Collision data from around the world is very clear. It shows that the faster a vehicle is travelling:
- The more likely a collision will occur because the driver has less time to react, stop or avoid the collision
- The more severe an injury resulting from the collision will be
This is why we're lowering speed limits across London.
Changes to speed limits
We're introducing safer speed limits because if you hit someone at 30mph they're five times more likely to die than if you hit them at 20mph.
The work is part of the Mayor's Vision Zero policy which aims to see no one killed or seriously injured on our roads by 2041.
Safer speeds make London safer for people to live, work and commute, encouraging more Londoners out of their cars to walk, cycle and use public transport. More people using healthier and more sustainable forms of travel is vital to reducing congestion and air pollution.
Progress and Plans
The Vision Zero Action Plan set ambitious targets for operating safer speed limits in London:
- Phase 1: Introduce a 20mph speed limit in central London - completed in March 2020
- Phase 2: Lower the speed limit by 10mph on 140km of TfL's roads by May 2024 - on track
Currently 215km of TfL's roads are subject to a 20mph speed limit.
We plan to introduce a 20mph speed limit on sections of our roads in the boroughs of Greenwich, Newham, Wandsworth, Richmond, Sutton and Merton, and on the A312 Harlington Road in Hounslow. A new 30mph speed limit is proposed on the A4 Great West Road in Hounslow. These projects are scheduled to be done by by the end of March 2024.
A new 40mph speed limit will also be introduced on the A406 North Circular Road in Enfield and Waltham Forest. This project is scheduled for after the May 2024 Mayoral election and will complete Phase 2 of the Lowering Speed Limits programme.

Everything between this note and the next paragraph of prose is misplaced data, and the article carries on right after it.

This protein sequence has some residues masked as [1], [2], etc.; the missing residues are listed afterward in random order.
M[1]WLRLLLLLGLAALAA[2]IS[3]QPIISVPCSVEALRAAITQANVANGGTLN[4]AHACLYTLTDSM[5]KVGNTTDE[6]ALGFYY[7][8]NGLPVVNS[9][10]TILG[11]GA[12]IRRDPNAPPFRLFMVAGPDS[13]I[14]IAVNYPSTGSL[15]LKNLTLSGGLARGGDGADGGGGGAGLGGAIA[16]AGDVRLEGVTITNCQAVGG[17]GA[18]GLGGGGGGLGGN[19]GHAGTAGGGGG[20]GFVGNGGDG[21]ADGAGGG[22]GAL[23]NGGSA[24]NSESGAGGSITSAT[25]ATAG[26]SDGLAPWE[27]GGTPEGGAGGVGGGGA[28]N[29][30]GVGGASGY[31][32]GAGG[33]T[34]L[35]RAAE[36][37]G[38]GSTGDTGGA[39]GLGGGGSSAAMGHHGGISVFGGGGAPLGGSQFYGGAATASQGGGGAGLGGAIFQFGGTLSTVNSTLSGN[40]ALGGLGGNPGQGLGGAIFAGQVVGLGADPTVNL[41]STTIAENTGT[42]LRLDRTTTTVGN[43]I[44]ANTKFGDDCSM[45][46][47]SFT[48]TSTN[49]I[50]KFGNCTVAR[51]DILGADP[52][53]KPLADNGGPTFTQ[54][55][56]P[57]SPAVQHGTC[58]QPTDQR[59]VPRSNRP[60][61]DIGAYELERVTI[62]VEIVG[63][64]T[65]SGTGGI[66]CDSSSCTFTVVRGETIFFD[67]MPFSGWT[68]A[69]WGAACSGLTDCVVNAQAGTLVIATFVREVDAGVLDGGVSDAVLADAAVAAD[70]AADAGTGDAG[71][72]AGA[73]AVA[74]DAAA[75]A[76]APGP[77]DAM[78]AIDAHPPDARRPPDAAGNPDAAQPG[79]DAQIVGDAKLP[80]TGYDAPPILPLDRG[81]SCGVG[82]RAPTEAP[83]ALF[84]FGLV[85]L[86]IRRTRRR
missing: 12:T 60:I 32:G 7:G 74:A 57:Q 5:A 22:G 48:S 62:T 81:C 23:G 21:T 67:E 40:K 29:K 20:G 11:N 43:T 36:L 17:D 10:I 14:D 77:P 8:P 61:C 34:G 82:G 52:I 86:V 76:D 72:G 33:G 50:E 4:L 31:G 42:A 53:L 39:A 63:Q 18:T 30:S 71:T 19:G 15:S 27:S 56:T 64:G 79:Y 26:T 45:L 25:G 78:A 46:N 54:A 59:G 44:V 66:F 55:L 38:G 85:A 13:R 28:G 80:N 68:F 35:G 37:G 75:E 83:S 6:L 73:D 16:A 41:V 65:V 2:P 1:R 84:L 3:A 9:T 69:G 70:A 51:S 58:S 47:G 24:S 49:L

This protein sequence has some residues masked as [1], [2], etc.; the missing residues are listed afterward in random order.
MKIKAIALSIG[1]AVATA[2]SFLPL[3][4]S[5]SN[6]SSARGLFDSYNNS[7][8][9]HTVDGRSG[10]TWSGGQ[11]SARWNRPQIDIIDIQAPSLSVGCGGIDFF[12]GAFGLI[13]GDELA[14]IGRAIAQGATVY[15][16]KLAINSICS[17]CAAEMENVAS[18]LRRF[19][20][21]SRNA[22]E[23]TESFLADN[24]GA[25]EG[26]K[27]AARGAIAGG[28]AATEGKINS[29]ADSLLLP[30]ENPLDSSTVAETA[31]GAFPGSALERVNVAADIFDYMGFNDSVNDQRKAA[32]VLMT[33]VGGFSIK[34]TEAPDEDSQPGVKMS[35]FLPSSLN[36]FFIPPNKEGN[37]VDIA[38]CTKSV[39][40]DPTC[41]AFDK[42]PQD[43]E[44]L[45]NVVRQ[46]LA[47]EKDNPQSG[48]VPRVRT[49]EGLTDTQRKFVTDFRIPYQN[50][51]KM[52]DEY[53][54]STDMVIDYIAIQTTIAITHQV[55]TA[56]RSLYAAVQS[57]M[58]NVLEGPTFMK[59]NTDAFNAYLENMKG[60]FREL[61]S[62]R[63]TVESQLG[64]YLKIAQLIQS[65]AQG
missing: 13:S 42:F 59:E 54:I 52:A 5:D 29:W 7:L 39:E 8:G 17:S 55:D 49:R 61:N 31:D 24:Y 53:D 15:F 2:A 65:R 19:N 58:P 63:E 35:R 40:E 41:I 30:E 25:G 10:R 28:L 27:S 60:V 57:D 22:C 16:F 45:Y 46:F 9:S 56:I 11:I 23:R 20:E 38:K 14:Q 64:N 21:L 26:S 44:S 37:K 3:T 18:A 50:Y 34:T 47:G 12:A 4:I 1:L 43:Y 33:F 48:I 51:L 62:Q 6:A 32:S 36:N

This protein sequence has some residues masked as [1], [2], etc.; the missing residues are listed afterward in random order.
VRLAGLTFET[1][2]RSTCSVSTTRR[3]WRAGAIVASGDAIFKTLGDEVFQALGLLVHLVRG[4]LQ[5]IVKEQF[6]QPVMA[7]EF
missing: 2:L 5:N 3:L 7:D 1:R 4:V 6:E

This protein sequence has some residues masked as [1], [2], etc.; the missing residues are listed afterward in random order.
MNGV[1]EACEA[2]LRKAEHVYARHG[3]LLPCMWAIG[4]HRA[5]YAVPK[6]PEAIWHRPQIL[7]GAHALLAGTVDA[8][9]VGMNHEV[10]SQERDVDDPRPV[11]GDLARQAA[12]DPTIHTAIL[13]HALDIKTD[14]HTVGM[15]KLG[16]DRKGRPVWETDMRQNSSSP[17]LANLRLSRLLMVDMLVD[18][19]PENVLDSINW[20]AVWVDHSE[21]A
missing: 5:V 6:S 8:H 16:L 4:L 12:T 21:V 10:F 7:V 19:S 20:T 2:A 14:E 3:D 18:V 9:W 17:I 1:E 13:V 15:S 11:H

Lamp column mounted banners will soon be installed across these corridors to help raise driver awareness of the new 20mph speed limits.
We have supported these changes with radio and digital advertising.
See the London digital speed limit map on the Road safety data page.
We will closely monitor changes we make to our roads. This may include looking at possible effects on nearby roads as needed. You can see more of our work and research into reducing road danger on the Road safety data page.
The Metropolitan Police enforces speed limits across most of London's roads. We work with the police to increase their capacity to take enforcement action against drivers and riders who speed.
The Met is currently on target to be able to take action on a million speeding offences by 2024. In 2022/23, they enforced 686,865 speeding offences, an increase of 44% compared to the previous year.
Learning from collision data
Early indications show a significant reduction in the number of collisions since the 20mph speed limit was introduced on roads within the central London Congestion Charging Zone in 2020.
Data collected from 1 May 2020 to 30 June 2022, when compared to a similar seasonally-matched period before lower speed limits were implemented, shows the number of collisions fell 25% (from 405 to 304), and collisions resulting in death or serious injury fell 24% (from 94 to 71).